Daily Archives: 6:18 am

The Haves and The Have Nots

I’ve mentioned a few times that I stayed at a friend’s house last week.
My kids spent long hours playing with older friends, doing things that we don’t normally do.
Nothing bad, just different from the norm around here.
One of the the biggest things I noticed was screen time.
My children were memorized by the technology that their friends have.
Leapster, DS, iPod, iTouch.
They loved them!

We have none of those.
I rarely even let my kids use the computer.
And only occasionally the Wii.

I must admit that there is a reasonable amount of irony that I am Mrs. Technology and my kids barely ever get screen time.
I don’t intend to share my laptop or my iPhone for a variety of reasons-the biggest being I don’t trust them to not tear it up.
(And, if we’re being honest, I sometimes don’t even trust Marshall to not tear it up.)

It’s not that I’m opposed to my kids playing video games –
I think there are some games that really do have educational value
And I think it’s important for my children to be technologically savvy –
But it’s just not a threshold we’ve crossed yet.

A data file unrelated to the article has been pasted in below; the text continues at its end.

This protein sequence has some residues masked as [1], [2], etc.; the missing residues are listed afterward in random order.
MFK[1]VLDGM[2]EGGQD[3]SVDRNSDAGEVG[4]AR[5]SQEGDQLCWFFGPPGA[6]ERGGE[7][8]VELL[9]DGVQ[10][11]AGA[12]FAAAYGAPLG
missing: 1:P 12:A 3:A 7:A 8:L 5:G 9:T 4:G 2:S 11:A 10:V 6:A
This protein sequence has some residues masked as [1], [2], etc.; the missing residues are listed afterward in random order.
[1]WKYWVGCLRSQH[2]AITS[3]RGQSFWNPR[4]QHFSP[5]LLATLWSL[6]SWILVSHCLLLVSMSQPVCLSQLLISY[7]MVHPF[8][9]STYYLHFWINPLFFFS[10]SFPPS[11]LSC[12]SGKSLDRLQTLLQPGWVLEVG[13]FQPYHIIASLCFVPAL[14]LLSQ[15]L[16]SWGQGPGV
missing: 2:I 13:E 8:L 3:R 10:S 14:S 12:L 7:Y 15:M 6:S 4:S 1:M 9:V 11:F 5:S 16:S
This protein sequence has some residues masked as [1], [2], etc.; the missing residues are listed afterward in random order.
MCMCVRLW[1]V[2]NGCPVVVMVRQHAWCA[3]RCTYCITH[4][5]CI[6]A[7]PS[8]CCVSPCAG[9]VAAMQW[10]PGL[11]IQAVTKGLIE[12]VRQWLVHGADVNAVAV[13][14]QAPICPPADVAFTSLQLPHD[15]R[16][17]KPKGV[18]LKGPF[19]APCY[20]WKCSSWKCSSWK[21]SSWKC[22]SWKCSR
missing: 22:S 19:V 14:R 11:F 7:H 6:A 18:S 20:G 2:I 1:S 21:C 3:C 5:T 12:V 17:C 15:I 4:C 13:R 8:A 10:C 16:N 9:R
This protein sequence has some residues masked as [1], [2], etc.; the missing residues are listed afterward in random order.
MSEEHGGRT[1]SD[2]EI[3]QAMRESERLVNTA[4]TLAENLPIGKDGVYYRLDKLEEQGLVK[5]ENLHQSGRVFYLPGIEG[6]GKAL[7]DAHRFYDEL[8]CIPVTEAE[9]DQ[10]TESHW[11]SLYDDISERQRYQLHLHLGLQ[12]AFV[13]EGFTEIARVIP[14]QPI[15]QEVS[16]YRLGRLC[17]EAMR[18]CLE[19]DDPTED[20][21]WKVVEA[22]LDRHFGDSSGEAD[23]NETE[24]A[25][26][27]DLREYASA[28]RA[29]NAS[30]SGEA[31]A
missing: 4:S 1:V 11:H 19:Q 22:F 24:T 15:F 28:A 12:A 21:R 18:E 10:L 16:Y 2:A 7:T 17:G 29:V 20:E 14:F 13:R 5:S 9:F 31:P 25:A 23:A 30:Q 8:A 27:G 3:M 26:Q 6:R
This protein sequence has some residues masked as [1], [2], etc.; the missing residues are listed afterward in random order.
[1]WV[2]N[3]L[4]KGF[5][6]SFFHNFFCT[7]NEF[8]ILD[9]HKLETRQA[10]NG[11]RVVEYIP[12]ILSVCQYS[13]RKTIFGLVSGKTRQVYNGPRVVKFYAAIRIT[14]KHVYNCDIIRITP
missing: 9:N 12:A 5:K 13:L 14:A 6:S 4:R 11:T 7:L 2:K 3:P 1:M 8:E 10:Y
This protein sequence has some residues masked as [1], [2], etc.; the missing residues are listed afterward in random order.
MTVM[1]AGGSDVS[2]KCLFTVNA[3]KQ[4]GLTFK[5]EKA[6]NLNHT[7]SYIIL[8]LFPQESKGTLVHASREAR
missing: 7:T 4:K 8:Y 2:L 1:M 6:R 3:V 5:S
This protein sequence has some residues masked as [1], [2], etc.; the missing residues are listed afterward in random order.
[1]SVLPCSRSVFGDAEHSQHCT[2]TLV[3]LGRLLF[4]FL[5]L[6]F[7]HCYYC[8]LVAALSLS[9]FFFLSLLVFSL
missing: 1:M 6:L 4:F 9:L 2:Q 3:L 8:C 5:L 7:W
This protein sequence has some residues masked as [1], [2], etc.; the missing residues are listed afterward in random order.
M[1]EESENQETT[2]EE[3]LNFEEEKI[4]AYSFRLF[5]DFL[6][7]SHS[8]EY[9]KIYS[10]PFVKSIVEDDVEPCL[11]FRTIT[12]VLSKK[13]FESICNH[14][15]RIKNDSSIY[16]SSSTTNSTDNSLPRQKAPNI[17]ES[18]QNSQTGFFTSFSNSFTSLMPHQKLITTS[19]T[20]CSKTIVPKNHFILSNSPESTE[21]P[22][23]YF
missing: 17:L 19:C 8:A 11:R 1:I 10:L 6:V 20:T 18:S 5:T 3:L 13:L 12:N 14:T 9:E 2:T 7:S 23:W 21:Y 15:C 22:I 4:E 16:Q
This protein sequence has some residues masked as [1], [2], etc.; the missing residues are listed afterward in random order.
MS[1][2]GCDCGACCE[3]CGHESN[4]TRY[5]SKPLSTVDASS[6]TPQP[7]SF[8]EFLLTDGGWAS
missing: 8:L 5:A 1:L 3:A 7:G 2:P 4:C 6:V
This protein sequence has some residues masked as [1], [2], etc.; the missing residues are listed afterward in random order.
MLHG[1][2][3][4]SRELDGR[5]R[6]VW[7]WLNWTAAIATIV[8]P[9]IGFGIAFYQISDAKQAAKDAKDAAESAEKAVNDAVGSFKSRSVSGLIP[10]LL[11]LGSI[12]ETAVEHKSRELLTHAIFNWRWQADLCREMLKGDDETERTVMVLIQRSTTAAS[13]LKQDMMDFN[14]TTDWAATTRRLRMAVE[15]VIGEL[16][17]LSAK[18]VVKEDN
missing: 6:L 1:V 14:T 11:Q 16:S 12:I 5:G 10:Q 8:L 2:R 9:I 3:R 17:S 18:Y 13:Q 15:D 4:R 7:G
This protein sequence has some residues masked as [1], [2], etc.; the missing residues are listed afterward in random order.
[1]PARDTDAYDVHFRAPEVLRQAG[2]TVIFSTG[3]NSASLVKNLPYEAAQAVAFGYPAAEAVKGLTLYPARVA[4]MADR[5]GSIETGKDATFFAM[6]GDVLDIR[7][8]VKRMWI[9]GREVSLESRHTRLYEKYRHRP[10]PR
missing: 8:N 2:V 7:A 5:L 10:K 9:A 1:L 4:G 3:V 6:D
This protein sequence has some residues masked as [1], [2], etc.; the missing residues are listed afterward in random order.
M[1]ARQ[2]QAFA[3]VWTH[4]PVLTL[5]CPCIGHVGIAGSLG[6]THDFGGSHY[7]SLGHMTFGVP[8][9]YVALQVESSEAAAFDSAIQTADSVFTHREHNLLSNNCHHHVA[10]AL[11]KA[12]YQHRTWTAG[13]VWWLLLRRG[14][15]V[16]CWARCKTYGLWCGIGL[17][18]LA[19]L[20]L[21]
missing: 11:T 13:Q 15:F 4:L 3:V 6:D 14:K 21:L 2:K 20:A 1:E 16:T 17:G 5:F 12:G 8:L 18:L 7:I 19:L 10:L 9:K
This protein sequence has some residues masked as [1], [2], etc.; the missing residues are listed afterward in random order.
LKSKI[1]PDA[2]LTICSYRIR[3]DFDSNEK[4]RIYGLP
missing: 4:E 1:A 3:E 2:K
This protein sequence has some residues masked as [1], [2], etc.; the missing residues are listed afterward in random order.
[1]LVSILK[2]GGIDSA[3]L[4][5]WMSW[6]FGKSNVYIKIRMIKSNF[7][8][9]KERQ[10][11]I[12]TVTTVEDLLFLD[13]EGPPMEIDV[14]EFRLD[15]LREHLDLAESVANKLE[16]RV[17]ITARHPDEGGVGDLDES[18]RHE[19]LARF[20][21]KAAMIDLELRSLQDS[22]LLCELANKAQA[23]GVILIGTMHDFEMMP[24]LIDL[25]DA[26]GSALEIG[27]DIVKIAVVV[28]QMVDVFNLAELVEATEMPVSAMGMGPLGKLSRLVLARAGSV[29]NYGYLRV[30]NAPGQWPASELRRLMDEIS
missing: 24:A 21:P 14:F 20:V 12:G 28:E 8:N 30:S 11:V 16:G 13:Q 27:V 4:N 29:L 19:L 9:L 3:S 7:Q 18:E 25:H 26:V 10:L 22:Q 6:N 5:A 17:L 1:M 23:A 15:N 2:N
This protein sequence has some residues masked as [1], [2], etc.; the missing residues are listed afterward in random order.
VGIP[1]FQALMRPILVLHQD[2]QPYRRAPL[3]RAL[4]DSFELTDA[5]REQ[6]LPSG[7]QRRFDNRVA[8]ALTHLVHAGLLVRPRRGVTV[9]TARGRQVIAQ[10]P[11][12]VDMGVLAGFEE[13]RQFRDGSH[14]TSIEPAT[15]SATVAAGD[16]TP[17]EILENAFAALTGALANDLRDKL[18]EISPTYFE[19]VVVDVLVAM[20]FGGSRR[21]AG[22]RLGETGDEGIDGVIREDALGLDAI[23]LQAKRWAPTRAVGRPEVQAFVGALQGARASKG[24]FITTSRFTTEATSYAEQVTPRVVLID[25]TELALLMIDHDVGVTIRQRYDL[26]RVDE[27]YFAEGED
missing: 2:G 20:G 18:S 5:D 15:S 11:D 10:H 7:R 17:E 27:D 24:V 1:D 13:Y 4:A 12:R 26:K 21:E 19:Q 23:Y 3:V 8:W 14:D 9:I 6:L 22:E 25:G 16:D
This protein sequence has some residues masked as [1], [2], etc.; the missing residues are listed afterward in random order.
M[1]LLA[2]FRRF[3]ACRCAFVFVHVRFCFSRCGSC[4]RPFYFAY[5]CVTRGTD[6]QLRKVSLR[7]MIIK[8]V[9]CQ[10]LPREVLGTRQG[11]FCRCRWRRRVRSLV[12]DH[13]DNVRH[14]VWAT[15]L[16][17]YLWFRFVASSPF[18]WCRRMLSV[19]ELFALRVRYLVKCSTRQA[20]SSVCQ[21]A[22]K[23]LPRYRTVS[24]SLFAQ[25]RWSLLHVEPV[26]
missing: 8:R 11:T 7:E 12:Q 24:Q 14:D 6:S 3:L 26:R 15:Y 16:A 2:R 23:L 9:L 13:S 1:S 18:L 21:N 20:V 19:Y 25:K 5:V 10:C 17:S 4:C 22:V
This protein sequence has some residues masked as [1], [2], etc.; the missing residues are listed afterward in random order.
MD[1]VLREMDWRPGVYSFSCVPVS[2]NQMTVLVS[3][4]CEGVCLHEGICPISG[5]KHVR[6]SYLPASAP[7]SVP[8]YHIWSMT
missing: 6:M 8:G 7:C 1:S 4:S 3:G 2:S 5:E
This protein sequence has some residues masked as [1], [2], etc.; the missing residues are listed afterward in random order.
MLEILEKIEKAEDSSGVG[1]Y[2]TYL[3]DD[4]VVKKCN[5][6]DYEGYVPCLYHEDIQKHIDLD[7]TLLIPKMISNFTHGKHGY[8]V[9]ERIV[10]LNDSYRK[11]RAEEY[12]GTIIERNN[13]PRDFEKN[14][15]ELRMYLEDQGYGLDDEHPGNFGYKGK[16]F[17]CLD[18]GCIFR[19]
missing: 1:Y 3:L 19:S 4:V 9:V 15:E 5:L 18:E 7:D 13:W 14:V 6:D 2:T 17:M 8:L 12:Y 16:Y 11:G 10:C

And I’m wondering if we should have.

I am frequently taken aback by people my age who don’t know how to use technology.
Now I know that I am a big geek and I spend a  lot of time face-to-face with my beloved ol’ red,
But I’m talking basic computer knowledge.
(It’s almost irresponsible to not know a little bit these days.)

And, like most parents, I want the best for my kids.
I want them to be able to access a world outside of our tiny town.
I want them to have the ability to use technology to help them grow and learn.
I want them to be able to keep up in this digital world that is certain to become even more technological.

But where is that line?
How young is too young?
Shouldn’t they still be focused on imaginary play?
But can’t imaginary play be virtual?
And with some gaming systems, they can even play together.
Isn’t that what I really want?
For them to learn a little something new
and practice playing well with others?

Oh, I don’t know.
(This parenting gig is hard, yo.)

When I think about this,
I tend to get annoyed with myself.
I just wrote about letting go of perfection,
and yet here I am struggling to find the perfect answer to my conundrum.
Hint: There is no perfect answer. 

My children are the only grandchildren on either side.
We have many friends who gratefully pass on hand-me-down toys (and clothes).
My children are certainly not lacking in the toy department.
Is going out and buying an expensive gaming system really the most responsible thing to do?
They are all under the age of 6.
They’ve done nothing to deserve getting video games.
Nor do they need technology.

My internal dialogue is pummeled with thoughts like:
“There are starving children in…” and
“It’s your job as parent to get them the resources they need to prosper” and
“Quit over-analyzing every.single.thing!”

So over-analyze for me.
Where is that line?